Old Hack, New Twist: When Rootkits Grab Hold of MBRs

Discussion in 'malware problems & news' started by ronjor, Feb 7, 2008.

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  1. ronjor

    ronjor Global Moderator

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    Article
     
  2. larryb52

    larryb52 Registered Member

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    good read, thanks Ron...
     
  3. Stijnson

    Stijnson Registered Member

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    And a scary read at that...:oops:
     
  4. Rmus

    Rmus Exploit Analyst

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    Very informative!

    Some quotes:

    (my emphasis)

    (Why should this be just "temporary"?)

    Firms are "studying" use of white list? Discussion and implementation of this has been in effect at least as far back as 2004:

    www.infosec.co.uk/ExhibitorLibrary/123/An_Ounce_of_Prevention.pdf
    ----
    rich
     
  5. Pedro

    Pedro Registered Member

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    That on the prevention side. What about removal?
    My bold.
    So what are the best tools for this operation? After wiping, then what?
     
  6. Meriadoc

    Meriadoc Registered Member

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    'old hack new twist'.....yeah an old attack vector is back!
     
  7. lodore

    lodore Registered Member

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    soon enough antivirus companies will provide removal of these threats.
    as we know drweb already does.
    im sure the rest will follow suit.
    lodore
     
  8. lucas1985

    lucas1985 Retired Moderator

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    - Every tool that overwrites the MBR: DBAN, the zero tool from your HDD manufacturer, the built-in HDDerase command, a Linux tool CD, etc.
    - After wiping, do a normal installation.
     
  9. Pedro

    Pedro Registered Member

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    Thank you Lucas.
    That DBAn i knew, but it erases the whole HD. A bit extreme :D , although i see its usefulness. Is there a tool .. ah forget it, i'm going to search.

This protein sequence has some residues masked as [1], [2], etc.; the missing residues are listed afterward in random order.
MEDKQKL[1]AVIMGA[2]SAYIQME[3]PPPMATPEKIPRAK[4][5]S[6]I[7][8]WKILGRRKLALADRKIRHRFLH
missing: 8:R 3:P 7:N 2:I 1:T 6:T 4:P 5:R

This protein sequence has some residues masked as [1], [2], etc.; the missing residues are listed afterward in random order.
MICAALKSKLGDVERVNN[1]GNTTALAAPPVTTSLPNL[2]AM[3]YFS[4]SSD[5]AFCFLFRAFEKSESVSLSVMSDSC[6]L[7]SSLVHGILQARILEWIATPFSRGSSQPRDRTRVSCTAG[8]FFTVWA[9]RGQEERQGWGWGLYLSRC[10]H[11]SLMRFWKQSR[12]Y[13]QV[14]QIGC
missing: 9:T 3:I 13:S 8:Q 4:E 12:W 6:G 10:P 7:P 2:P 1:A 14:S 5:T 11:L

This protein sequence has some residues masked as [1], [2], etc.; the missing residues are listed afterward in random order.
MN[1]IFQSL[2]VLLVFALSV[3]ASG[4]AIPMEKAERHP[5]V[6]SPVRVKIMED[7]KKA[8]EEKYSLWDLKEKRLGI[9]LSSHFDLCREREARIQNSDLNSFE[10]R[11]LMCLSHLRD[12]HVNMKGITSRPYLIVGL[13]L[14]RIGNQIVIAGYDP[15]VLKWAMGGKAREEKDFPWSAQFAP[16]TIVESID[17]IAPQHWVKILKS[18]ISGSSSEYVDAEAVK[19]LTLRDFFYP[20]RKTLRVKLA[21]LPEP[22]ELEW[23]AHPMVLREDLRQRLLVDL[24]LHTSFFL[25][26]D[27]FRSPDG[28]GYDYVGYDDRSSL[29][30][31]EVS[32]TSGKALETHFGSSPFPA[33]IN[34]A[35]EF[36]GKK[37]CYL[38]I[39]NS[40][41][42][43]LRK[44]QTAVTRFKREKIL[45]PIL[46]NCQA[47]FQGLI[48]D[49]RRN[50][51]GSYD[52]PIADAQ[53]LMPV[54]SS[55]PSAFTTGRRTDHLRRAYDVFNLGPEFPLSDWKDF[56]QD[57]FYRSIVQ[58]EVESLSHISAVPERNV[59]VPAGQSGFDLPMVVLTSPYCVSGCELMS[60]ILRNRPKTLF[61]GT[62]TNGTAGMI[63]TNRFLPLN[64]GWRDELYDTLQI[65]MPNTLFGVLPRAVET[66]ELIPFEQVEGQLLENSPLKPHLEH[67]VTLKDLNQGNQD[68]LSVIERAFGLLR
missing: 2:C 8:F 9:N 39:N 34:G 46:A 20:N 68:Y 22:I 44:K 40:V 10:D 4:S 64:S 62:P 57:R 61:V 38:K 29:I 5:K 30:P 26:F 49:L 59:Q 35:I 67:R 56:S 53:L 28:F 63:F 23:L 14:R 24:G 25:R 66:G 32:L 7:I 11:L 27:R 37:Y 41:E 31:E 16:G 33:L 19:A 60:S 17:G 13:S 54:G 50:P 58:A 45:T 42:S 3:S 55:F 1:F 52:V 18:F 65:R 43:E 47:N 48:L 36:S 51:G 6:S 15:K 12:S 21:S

10. Mrkvonic

    Mrkvonic Linux Systems Expert

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    Hello,
    Sounds terrifying, but all you need to do is simply put something into good ole MBR / Sector 0. Can be a different boot loader - BSD sounds a good choice. You can use any bootable CD to purge the sins. You can even restore the MBR by overwriting it with fixmbr from recovery console.
    Mrk
     
  11. controler

    controler Guest

    MBR viri go way back as we all know, the only new twist is ROOTKIT.

    I always wondered when that would come. BIOS attacks go back as far as I know to the late 80's. Why not combine a MBR-BIOS-Rootkit?
    We ourselves may be teaching these new thieves how to operate right here at Wilders.

    con
     
  12. BananaJones

    BananaJones Registered Member

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    I'm assuming that when the machine has a non-standard bootsector, e.g. when FDISR is installed or GRUB is present, such an MBR infection would be visible, because the non-standard MBR would have been gone... right...?
     
  13. lucas1985

    lucas1985 Retired Moderator

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    Remember that it makes a copy of the original MBR to disguise itself and keep the PC working normally.
    From the Symantec Research blog
     
    Last edited: Feb 10, 2008
  14. Pedro

    Pedro Registered Member

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    All it has to do is create a folder/partition, hide it, and store our mbr, to call it and boot as usual (with the added code running). Then store executables for both OS's. Am i making correct conclusions?
     
  15. lucas1985

    lucas1985 Retired Moderator

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    AFAIK, this MBR rootkit stores its code in the end of the disk, so the MBR hijack is only used as a loader. I think that using low-level routines one can place a relative large amount of code (for the Linux/BSD/Solaris/OS X/Windows variants) at the end of disk and lock it with the same low-level routines (marking the section as damaged for example)
    Quite scary indeed and much more feasible than BIOS rootkits.
     
  16. dr pan k

    dr pan k Registered Member

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    excellent rootkit detection with gmer. its free and simple..u can use it with all major AV programms. personaly i love it

    http://www.gmer.net/index.php
     
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